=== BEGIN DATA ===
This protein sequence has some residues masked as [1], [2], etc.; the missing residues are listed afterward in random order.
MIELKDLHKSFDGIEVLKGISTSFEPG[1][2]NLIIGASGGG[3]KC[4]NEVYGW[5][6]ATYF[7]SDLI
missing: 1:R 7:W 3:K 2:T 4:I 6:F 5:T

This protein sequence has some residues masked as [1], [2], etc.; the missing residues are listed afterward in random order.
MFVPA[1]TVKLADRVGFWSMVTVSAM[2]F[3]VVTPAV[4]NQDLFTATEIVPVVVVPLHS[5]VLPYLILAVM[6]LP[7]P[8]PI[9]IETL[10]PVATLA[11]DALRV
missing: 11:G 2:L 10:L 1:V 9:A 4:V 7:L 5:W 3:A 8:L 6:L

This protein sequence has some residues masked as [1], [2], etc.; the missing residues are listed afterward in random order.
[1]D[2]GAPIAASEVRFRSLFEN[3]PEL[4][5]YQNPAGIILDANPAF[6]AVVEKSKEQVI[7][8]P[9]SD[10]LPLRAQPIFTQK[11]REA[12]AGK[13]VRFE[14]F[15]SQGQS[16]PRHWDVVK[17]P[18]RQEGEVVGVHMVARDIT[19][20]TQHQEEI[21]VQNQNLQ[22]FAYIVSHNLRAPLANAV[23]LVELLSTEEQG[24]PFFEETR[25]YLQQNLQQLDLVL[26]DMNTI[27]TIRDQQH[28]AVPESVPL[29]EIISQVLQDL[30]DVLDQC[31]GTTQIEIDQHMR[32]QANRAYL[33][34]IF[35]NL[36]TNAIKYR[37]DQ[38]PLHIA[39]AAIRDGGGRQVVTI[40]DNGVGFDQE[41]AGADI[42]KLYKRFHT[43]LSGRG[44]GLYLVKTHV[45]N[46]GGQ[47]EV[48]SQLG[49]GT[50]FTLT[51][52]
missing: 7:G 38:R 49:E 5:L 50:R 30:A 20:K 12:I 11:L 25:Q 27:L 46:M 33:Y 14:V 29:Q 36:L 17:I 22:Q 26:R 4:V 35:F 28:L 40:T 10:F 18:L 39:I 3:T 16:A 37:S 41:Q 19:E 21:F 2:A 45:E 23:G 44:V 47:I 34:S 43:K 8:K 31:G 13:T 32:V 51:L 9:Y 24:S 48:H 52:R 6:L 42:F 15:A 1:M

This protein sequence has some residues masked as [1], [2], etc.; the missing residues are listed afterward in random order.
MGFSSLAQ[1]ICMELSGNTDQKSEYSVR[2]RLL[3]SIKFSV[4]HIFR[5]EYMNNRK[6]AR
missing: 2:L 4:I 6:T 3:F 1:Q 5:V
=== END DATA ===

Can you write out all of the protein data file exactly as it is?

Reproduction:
This protein sequence has some residues masked as [1], [2], etc.; the missing residues are listed afterward in random order.
MIELKDLHKSFDGIEVLKGISTSFEPG[1][2]NLIIGASGGG[3]KC[4]NEVYGW[5][6]ATYF[7]SDLI
missing: 1:R 7:W 3:K 2:T 4:I 6:F 5:T

This protein sequence has some residues masked as [1], [2], etc.; the missing residues are listed afterward in random order.
MFVPA[1]TVKLADRVGFWSMVTVSAM[2]F[3]VVTPAV[4]NQDLFTATEIVPVVVVPLHS[5]VLPYLILAVM[6]LP[7]P[8]PI[9]IETL[10]PVATLA[11]DALRV
missing: 11:G 2:L 10:L 1:V 9:A 4:V 7:L 5:W 3:A 8:L 6:L

This protein sequence has some residues masked as [1], [2], etc.; the missing residues are listed afterward in random order.
[1]D[2]GAPIAASEVRFRSLFEN[3]PEL[4][5]YQNPAGIILDANPAF[6]AVVEKSKEQVI[7][8]P[9]SD[10]LPLRAQPIFTQK[11]REA[12]AGK[13]VRFE[14]F[15]SQGQS[16]PRHWDVVK[17]P[18]RQEGEVVGVHMVARDIT[19][20]TQHQEEI[21]VQNQNLQ[22]FAYIVSHNLRAPLANAV[23]LVELLSTEEQG[24]PFFEETR[25]YLQQNLQQLDLVL[26]DMNTI[27]TIRDQQH[28]AVPESVPL[29]EIISQVLQDL[30]DVLDQC[31]GTTQIEIDQHMR[32]QANRAYL[33][34]IF[35]NL[36]TNAIKYR[37]DQ[38]PLHIA[39]AAIRDGGGRQVVTI[40]DNGVGFDQE[41]AGADI[42]KLYKRFHT[43]LSGRG[44]GLYLVKTHV[45]N[46]GGQ[47]EV[48]SQLG[49]GT[50]FTLT[51][52]
missing: 7:G 38:R 49:E 5:L 50:R 30:A 20:K 12:I 11:L 25:Q 27:L 46:M 33:Y 14:V 29:Q 36:L 17:I 22:Q 26:R 4:V 35:F 28:L 40:T 10:F 18:L 39:I 3:T 16:A 37:S 41:Q 19:E 21:F 2:A 45:E 23:G 44:V 47:I 34:S 43:K 8:K 31:G 13:T 32:V 51:L 9:Y 24:S 48:H 52:R 6:L 42:F 15:A 1:M

This protein sequence has some residues masked as [1], [2], etc.; the missing residues are listed afterward in random order.
MGFSSLAQ[1]ICMELSGNTDQKSEYSVR[2]RLL[3]SIKFSV[4]HIFR[5]EYMNNRK[6]AR
missing: 2:L 4:I 6:T 3:F 1:Q 5:V